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The Road Safety Authority (RSA) and the Department of Transport, Tourism and Sport have agreed to relax certain provisions of the EU driving and resting time rules.
The temporary relaxation of the resting time rules will apply to all operators in the haulage industry and all drivers who are subject to the EU driver’s hours and tachograph rules.
The haulage industry plays a critical role in the economy. The relaxation of resting time rules aims to minimise disruption to supply chains while continuing to ensure road safety and driver welfare during the crisis.
Effective immediately from March 18th
The temporary relaxation of the driving and resting time rules is effective from March 18th, 2020 until April 16th, 2020. It will be subject to a weekly review to ensure they remain appropriate.
Relaxation of driving time rules
The fortnightly driving limit has risen from 90 hours to 112 hours. Drivers will be permitted to drive a maximum of 56 hours in each consecutive week until further notice. It’s important to note that drivers and haulage operators are still obliged to comply with the working time rules under the Road Transport Working Time Directive.
Relaxation of rest time rules
During the temporary relaxation of rules, drivers can take a reduced weekly rest of at least 24 hours in each consecutive week.
Drivers are also not obliged to take at least one regular weekly rest period in any two consecutive weeks. This is pending any subsequent directions from the RSA and the Department of Transport.
Employers should note that drivers are not entitled to any compensatory rest periods where reduced weekly rest is being taken during the crisis.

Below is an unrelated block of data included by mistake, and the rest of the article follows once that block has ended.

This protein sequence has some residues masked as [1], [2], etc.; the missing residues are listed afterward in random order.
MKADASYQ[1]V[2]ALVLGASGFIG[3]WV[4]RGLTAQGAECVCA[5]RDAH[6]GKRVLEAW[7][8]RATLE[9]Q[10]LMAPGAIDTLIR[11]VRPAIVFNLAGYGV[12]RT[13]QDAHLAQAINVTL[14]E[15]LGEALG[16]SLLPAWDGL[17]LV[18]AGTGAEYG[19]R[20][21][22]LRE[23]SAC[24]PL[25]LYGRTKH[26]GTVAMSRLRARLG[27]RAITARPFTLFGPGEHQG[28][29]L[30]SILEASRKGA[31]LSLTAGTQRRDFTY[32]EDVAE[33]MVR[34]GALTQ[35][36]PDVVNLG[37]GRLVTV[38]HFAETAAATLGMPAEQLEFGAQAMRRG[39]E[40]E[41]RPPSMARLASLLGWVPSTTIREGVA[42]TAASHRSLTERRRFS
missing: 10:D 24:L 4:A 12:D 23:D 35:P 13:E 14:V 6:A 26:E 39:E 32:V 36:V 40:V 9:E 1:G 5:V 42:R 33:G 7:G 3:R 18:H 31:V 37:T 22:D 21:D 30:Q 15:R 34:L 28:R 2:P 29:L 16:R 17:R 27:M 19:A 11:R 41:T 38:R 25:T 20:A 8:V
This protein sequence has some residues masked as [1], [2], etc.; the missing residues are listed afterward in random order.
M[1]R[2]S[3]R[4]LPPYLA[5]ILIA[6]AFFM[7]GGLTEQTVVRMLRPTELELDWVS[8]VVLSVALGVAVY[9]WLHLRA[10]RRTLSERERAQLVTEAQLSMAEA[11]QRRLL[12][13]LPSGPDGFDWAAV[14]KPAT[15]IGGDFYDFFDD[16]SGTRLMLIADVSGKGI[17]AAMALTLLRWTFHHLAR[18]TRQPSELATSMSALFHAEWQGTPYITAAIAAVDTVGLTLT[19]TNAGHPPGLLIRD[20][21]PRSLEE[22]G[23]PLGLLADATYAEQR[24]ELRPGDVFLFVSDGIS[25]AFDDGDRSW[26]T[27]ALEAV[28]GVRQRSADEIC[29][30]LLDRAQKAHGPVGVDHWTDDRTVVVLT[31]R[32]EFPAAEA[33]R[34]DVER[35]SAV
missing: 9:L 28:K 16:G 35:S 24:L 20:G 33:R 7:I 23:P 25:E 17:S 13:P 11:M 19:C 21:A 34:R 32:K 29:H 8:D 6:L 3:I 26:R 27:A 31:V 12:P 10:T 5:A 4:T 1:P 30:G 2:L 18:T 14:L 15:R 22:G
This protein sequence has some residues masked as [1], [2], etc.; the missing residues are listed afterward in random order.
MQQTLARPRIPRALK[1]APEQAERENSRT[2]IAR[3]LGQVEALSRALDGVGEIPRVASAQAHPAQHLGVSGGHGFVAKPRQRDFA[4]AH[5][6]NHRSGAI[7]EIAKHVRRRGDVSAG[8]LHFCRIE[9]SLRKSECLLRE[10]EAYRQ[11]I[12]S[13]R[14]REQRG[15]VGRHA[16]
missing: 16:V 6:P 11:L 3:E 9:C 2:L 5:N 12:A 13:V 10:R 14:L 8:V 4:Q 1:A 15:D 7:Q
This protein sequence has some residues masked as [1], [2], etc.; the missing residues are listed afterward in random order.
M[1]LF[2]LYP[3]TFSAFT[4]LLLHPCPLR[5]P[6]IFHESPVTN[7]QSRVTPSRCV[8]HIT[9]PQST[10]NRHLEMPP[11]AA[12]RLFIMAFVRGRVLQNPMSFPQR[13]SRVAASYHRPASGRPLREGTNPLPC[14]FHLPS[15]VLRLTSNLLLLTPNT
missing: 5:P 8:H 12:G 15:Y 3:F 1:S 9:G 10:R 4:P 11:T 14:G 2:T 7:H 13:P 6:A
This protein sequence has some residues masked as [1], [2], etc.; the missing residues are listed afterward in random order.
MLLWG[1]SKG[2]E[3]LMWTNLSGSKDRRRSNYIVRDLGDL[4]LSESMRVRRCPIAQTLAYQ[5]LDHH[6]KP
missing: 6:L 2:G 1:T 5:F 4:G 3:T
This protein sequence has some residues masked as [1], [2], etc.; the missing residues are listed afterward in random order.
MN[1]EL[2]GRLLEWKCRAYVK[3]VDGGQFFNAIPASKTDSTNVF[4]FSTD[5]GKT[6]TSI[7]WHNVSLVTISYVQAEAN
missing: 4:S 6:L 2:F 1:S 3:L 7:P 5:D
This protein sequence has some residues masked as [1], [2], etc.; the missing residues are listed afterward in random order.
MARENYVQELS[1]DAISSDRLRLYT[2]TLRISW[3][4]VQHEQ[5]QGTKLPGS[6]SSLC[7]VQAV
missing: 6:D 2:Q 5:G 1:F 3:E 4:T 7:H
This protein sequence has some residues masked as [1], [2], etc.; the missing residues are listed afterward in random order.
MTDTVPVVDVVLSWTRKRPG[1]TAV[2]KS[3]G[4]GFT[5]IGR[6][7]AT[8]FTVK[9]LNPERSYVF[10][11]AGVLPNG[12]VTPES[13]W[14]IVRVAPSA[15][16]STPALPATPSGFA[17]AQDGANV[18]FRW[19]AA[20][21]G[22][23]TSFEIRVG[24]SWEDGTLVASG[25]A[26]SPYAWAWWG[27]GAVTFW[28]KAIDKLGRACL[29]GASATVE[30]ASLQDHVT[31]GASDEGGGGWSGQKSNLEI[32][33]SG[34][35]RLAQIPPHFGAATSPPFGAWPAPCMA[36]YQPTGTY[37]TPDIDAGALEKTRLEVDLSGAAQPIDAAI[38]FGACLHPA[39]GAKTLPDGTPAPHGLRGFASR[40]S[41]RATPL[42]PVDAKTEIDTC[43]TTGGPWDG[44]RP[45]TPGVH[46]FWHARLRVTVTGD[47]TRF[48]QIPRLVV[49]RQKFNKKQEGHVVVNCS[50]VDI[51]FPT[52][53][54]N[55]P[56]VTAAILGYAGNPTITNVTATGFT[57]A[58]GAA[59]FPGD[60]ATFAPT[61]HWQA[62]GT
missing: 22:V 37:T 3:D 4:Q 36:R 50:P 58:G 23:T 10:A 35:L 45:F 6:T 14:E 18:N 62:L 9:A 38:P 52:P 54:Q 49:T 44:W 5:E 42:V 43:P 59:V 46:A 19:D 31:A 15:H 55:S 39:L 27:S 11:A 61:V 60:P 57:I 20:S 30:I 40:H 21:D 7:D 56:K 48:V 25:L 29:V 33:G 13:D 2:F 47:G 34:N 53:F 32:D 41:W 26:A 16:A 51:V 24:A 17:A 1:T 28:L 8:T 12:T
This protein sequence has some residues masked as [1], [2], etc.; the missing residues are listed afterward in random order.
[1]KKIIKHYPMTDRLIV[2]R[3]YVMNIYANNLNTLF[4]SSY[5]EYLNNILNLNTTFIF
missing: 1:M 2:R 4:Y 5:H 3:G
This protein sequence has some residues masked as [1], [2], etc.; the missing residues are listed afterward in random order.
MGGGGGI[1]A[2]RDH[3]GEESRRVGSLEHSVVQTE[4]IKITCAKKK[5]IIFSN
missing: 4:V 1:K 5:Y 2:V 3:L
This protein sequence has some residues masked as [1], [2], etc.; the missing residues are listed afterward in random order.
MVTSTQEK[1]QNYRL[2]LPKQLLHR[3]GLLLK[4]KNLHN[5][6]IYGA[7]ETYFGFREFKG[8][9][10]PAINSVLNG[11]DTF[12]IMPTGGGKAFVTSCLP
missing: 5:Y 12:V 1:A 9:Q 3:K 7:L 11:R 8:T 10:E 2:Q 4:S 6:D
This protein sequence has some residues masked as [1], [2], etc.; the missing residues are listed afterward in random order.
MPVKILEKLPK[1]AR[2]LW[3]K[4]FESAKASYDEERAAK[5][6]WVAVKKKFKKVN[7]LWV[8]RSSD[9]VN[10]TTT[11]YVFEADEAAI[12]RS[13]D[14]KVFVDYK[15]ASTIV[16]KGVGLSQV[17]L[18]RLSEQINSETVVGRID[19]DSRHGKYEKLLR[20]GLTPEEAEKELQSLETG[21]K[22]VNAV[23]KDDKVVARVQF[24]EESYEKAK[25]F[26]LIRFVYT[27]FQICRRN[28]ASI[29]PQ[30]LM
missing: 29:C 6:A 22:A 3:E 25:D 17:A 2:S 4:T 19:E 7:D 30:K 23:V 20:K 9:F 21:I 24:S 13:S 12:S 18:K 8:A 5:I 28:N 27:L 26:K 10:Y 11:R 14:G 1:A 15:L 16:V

Employers should note that they still need to remain compliant with the rules relating to working time. Drivers must not drive more than 60 hours a week or work a weekly average of more than 48 hour weeks. Each operator will need to consider how the relaxation of the rules impacts their weekly average working time calculations.
The RSA specifically reminds HGV operators to make appropriate arrangements to record any extra driving time completed by drivers during the coronavirus crisis.
Drivers who are availing of the relaxed rules must record on the back of their analogue tachograph charts or digital tachograph print-outs the reasons and justification why they’re exceeding the prescribed limits.
How each operator implements this temporary relaxation of the rules will depend on their existing operations. HGV employers need to agree on a procedure with their drivers on how to document activity under the relaxed rules.
The RSA reiterates that HGV operators must put contingency measures in place to cater for emergency situations. These measures must be documented and made available for inspection. Likewise, documentary evidence confirming the reason why drivers are taking on extra driving should be retained for at least 12 months.
The RSA advises HGV employers that any deviation from the driving and resting time rules must be a last resort. Also, employers that do avail of the temporary derogation of the rules will face careful compliance assessments.
Driver safety and all road users’ safety remains paramount and must not be compromised. Drivers should not deviate from the existing rules if it jeopardises road safety.
The relaxation of the rules does not release employers from their duty of care to ensure the health and safety of their employees and other road users.
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